Temperature sensors, or temperature-sensing devices, are varied and include a range of devices such as thermocouples, reversed-biased diodes, and temperature-sensitive resistors. Each of these temperature-sensing devices has their advantages and their drawbacks and therefore is selectively used for different tasks to either maximize their benefits or minimize their drawbacks. For example, “thermistors”, which are devices having a conductivity which varies with temperature, are advantageous for use in VLSI process schemes, particularly due to their simplicity of fabrication.
The effectiveness of a temperature sensor such as a thermistor is a direct function of its sensitivity. The greater the percentage of change in the conductivity of a sensor in relation to the change in temperature, the more sensitive is the sensor. Thermistors are growing in popularity due to their ease of process integration in the fabrication of ICs. In recent years there has been a continued effort to provide more sensitive thermistors. Nonetheless, the sensitivity of thermistor devices still has to be balanced with the ease of fabrication. This is especially true in thermistors that are used in conjunction with VLSI devices.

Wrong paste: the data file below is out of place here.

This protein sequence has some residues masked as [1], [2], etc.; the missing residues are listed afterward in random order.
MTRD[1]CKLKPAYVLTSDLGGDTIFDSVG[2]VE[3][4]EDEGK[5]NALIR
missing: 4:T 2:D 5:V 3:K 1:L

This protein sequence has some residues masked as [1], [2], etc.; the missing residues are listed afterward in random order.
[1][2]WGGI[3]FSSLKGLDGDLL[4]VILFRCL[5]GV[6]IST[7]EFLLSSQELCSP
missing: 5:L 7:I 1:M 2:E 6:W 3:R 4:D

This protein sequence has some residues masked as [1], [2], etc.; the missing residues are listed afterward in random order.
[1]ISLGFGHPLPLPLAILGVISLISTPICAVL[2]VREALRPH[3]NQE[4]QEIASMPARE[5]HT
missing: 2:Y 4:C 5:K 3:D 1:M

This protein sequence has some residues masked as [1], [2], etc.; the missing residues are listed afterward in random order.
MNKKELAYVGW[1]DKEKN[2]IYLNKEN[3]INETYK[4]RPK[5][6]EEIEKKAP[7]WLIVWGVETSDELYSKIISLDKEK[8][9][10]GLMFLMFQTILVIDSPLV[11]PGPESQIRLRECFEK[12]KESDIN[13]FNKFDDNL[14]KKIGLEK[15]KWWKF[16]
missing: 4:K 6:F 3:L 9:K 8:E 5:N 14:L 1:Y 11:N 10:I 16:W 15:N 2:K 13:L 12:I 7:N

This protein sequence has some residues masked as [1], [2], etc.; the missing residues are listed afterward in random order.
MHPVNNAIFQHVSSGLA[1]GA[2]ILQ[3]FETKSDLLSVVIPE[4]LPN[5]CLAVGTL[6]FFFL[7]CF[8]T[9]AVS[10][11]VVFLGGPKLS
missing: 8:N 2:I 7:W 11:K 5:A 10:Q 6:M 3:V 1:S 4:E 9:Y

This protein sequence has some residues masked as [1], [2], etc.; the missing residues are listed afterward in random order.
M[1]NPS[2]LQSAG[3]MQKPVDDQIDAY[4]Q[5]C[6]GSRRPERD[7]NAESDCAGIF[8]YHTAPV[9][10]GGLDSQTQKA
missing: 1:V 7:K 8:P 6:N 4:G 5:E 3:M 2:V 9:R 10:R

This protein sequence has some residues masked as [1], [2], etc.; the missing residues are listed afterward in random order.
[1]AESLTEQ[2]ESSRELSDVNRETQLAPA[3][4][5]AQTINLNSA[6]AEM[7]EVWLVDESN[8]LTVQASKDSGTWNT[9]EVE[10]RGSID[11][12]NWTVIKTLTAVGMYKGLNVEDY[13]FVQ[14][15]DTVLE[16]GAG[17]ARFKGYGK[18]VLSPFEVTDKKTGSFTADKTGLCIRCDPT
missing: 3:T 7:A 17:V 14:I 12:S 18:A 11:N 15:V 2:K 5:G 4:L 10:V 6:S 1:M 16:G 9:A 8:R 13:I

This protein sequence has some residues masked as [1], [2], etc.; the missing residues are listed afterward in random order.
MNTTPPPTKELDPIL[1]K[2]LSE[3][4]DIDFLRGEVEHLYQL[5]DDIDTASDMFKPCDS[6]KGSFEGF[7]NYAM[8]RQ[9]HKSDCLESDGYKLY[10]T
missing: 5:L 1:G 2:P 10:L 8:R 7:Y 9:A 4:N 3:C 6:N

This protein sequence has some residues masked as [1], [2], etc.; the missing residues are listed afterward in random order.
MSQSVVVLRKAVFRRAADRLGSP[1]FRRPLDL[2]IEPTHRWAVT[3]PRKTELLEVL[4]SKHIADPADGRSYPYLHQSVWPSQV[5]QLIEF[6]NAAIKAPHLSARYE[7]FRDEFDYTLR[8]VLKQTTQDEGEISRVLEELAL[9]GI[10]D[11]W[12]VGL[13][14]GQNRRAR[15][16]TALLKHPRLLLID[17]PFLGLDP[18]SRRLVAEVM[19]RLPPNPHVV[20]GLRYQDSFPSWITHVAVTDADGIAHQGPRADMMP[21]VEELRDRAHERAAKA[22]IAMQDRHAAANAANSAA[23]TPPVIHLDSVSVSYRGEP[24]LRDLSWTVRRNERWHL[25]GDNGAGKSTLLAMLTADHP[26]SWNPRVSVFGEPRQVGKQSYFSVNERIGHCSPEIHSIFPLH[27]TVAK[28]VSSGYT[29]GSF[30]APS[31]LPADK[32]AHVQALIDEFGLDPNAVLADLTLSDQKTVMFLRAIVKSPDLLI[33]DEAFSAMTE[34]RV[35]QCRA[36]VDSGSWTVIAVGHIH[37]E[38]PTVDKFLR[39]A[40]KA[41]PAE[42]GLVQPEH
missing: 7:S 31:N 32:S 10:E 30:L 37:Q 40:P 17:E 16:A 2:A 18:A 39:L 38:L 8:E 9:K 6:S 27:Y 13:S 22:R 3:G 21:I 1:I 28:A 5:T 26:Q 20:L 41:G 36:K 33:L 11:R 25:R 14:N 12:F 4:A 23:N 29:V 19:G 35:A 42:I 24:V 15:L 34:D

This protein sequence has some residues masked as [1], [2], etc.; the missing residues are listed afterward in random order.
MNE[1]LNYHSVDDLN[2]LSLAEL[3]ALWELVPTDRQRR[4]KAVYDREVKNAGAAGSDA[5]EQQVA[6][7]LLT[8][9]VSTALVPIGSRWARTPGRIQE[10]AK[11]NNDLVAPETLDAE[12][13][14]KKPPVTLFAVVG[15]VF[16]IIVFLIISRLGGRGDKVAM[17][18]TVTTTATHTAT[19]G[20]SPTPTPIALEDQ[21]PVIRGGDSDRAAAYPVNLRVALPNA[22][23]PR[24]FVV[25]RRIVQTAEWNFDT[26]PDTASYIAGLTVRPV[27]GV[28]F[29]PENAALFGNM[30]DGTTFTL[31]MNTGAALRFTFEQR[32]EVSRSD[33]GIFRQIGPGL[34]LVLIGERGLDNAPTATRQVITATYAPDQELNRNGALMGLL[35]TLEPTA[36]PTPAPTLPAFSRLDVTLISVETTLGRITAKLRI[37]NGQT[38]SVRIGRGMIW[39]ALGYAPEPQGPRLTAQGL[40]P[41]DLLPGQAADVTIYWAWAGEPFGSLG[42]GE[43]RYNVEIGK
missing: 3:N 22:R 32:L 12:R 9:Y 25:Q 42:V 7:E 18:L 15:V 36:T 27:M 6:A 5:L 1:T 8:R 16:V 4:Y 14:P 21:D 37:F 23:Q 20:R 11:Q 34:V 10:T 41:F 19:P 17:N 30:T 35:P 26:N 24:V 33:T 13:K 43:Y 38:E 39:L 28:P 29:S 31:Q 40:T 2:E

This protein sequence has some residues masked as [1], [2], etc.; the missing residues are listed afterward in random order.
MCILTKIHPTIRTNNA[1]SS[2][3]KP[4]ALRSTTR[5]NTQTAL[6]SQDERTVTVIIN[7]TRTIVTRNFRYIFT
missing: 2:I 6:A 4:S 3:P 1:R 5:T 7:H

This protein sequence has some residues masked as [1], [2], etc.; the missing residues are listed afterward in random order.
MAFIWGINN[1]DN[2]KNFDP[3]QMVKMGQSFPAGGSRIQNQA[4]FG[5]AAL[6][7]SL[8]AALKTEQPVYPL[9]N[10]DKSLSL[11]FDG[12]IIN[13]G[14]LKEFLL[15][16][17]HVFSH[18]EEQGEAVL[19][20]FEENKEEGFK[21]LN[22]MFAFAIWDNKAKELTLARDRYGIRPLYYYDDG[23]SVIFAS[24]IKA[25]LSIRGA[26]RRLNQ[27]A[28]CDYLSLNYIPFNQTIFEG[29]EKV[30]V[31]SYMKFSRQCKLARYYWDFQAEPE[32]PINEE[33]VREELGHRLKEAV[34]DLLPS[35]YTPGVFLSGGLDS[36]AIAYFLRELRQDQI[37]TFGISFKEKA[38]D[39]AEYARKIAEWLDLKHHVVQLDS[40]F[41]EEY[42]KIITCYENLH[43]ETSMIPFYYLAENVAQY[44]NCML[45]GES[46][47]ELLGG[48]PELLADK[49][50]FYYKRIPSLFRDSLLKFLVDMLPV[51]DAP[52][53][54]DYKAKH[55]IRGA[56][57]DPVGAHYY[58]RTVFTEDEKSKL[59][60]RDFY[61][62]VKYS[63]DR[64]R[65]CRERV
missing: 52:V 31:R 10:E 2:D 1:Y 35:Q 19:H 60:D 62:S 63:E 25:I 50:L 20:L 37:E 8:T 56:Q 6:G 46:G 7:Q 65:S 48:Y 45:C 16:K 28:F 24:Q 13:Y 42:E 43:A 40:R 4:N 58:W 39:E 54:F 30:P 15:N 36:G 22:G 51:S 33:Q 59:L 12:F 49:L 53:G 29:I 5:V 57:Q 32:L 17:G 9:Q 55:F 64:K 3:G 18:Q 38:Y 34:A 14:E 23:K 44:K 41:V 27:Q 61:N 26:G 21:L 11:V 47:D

Use of thermistors in VLSI devices provides an additional advantage over the prior art sensors. In many ICs having VLSI devices, reversed-biased diodes, also known as thermal diodes, are utilized for their particular temperature sensitivity and their ease of integration into the VLSI fabrication process flow. However, recent studies have shown that when diodes are used, especially in silicon-on-insulator (SOI) or strained SOI substrates, the strained junctions cause noise and variability to the thermal diode measurement. Thermistors are then an attractive option to replace reversed-biased diodes in these circumstances. Nonetheless, any improvements to improve the temperature sensitivity of such thermistors while not affecting the ease of their fabrication process will make them even a more attractive option in such situations.